Non-EEA Nationals who are not Persons Subject to Immigration Control

If you are not a person subject to immigration control, you can claim welfare benefits. 

Also you are not a person subject to immigration control if:

  • You have refugee leave or humanitarian protection
  • You are defined as a family member of an EEA national exercising a treaty right in the UK.  Please see our guide on ‘Right to reside’ for further information.

There are limited exceptions when some people subject to immigration control can claim benefits or tax credits, which we don’t cover in this guide.  If you are unsure about whether you can claim benefits or tax credits, you must seek specialist immigration advice before making a claim.  You can find immigration advice in your area by using our Find-an-adviser tool.

3. My partner is a person subject to immigration control

If you are not a person subject to immigration control, but your partner is, rules differ depending on the benefit you want to claim. 

Universal Credit

If your partner is a person subject to immigration control you must claim Universal Credit as a single person.  However your partner’s income and capital is taken into account.

If your partner’s leave is subject to a no recourse to public funds restriction, you should seek specialist immigration advice before making a claim, if you and your partner are joint tenants.  As your partner’s share of the rent is used to calculate the housing element of Universal Credit, this might be considered as recourse to public funds, which could affect their right to remain in the UK.

Income Support; Income-based Jobseekers Allowance and Income-related Employment and Support Allowance

If your partner is subject to immigration control you can claim these benefits as a couple.  However you are normally only paid a personal allowance at the single rate.  If you qualify for premiums, these are paid at the couple rate.  Your partner’s work, income and capital affect your entitlement to these benefits.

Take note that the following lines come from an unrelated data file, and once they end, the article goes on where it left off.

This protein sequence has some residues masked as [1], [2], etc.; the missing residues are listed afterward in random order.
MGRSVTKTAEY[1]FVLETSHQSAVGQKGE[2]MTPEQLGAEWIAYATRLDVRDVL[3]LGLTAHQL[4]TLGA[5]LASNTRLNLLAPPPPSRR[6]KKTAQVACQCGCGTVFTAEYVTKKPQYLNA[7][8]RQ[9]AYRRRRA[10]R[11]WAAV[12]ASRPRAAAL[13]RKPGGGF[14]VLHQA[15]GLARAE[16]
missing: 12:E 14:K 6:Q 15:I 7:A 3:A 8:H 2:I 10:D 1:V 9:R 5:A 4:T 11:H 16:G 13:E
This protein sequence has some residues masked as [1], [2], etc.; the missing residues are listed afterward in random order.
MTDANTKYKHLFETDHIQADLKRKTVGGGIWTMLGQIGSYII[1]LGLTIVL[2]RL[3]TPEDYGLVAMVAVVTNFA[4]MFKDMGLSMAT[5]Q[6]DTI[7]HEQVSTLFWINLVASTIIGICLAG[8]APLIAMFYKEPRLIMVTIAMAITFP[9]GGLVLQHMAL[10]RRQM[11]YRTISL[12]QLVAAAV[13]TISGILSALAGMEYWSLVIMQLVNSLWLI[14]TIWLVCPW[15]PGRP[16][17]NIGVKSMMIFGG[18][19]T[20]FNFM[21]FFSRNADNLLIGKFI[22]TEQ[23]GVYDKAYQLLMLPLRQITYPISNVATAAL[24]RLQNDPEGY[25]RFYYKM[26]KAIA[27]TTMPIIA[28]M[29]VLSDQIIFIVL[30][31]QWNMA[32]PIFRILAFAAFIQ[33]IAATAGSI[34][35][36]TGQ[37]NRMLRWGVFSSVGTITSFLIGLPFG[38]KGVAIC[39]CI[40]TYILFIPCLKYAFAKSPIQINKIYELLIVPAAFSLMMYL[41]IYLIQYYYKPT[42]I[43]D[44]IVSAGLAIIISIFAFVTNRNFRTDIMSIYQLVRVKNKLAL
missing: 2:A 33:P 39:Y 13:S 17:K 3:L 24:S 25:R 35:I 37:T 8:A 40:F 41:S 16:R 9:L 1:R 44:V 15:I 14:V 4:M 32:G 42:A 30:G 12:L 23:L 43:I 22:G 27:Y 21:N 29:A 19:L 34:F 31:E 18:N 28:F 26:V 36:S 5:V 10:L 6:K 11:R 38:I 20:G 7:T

Note: If your partner’s leave is subject to  a no recourse to public funds condition, claiming a couple rate of a premium for her/ him could be regarded as having recourse to public funds, and could affect her/his right to remain in the UK.  Therefore get specialist immigration advice before making a claim.

Pension Credit

If your partner is a ‘person subject to immigration control’ they are treated as not being a part of your household for Pension Credit.  Therefore you are paid as a single person and your partner’s income and capital do not affect your claim.  However, you may not get the Severe Disability Addition, because your partner may be counted as ‘normally living with you’.

Housing Benefit

If your partner is subject to immigration control, this does not affect the amount of Housing Benefit you get.  Your partner is included in your claim and you are paid at a couple rate for any allowances or premiums you qualify for.  

However, if your partner’s leave is subject to a no public funds condition then this could be regarded as them having recourse to public funds and could affect their right to remain in the UK.  Get specialist immigration advice before claiming.

Non-means tested Benefits